My tale is quickly told and quickly heard.
Our sovereign lady queen Jocasta's dead.
Alas, poor queen! how came she by her death?
By her own hand. And all the horror of it,
Not having seen, yet cannot comprehend.
Nathless, as far as my poor memory serves,
I will relate the unhappy lady's woe.
When in her frenzy she had passed inside
The vestibule, she hurried straight to win
The bridal-chamber, clutching at her hair
With both her hands, and, once within the room,
She shut the doors behind her with a crash.
"Laius," she cried, and called her husband dead
Long, long ago; her thought was of that child
By him begot, the son by whom the sire
Was murdered and the mother left to breed
With her own seed, a monstrous progeny.
Then she bewailed the marriage bed whereon
Poor wretch, she had conceived a double brood,
Husband by husband, children by her child.
What happened after that I cannot tell,
Nor how the end befell, for with a shriek
Burst on us Oedipus; all eyes were fixed
On Oedipus, as up and down he strode,
Nor could we mark her agony to the end.
For stalking to and fro "A sword!" he cried,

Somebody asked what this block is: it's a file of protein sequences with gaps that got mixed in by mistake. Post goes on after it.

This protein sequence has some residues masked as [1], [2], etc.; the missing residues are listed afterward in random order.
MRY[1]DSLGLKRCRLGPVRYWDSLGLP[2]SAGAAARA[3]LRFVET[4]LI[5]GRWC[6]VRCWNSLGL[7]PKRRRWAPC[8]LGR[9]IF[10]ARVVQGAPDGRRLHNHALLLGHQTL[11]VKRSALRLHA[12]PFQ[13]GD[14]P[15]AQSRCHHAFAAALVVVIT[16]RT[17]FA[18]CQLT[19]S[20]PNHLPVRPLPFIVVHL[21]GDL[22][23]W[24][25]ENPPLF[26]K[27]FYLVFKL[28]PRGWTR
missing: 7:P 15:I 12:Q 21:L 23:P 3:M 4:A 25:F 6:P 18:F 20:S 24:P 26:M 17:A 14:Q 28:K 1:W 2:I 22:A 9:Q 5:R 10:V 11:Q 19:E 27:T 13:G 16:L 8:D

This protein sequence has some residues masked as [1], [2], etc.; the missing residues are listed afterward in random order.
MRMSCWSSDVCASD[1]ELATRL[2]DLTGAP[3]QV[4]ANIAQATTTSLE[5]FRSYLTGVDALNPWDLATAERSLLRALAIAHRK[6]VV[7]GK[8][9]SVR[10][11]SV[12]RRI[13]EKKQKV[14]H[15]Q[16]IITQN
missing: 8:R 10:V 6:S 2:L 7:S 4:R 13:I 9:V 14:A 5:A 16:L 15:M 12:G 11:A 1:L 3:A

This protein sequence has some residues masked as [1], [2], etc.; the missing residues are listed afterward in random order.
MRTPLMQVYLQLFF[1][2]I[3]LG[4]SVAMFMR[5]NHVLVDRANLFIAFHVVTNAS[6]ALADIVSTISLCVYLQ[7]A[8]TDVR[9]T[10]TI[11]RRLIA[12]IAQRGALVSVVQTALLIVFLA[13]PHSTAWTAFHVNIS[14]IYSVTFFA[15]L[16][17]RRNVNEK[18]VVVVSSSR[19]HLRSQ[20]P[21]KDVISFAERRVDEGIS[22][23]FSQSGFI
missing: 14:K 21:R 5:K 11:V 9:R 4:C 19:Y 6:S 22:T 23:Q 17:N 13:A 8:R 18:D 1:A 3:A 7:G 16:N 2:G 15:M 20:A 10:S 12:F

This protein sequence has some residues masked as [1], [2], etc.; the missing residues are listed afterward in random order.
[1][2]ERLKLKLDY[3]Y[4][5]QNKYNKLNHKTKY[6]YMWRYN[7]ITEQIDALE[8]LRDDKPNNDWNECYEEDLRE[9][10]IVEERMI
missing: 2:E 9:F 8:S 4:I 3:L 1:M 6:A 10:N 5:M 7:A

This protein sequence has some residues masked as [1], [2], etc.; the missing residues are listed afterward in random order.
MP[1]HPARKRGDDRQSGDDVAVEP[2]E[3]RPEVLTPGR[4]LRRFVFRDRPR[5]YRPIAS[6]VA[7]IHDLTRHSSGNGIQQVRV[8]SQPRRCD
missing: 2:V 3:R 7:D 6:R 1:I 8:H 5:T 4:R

"Where is the wife, no wife, the teeming womb
That bore a double harvest, me and mine?"
And in his frenzy some supernal power
(No mortal, surely, none of us who watched him)
Guided his footsteps; with a terrible shriek,
As though one beckoned him, he crashed against
The folding doors, and from their staples forced
The wrenched bolts and hurled himself within.
Then we beheld the woman hanging there,
A running noose entwined about her neck.
But when he saw her, with a maddened roar
He loosed the cord; and when her wretched corpse
Lay stretched on earth, what followed—O 'twas dread!
He tore the golden brooches that upheld
Her queenly robes, upraised them high and smote
Full on his eye-balls, uttering words like these:
"No more shall ye behold such sights of woe,
Deeds I have suffered and myself have wrought;
Henceforward quenched in darkness shall ye see
Those ye should ne'er have seen; now blind to those
Whom, when I saw, I vainly yearned to know."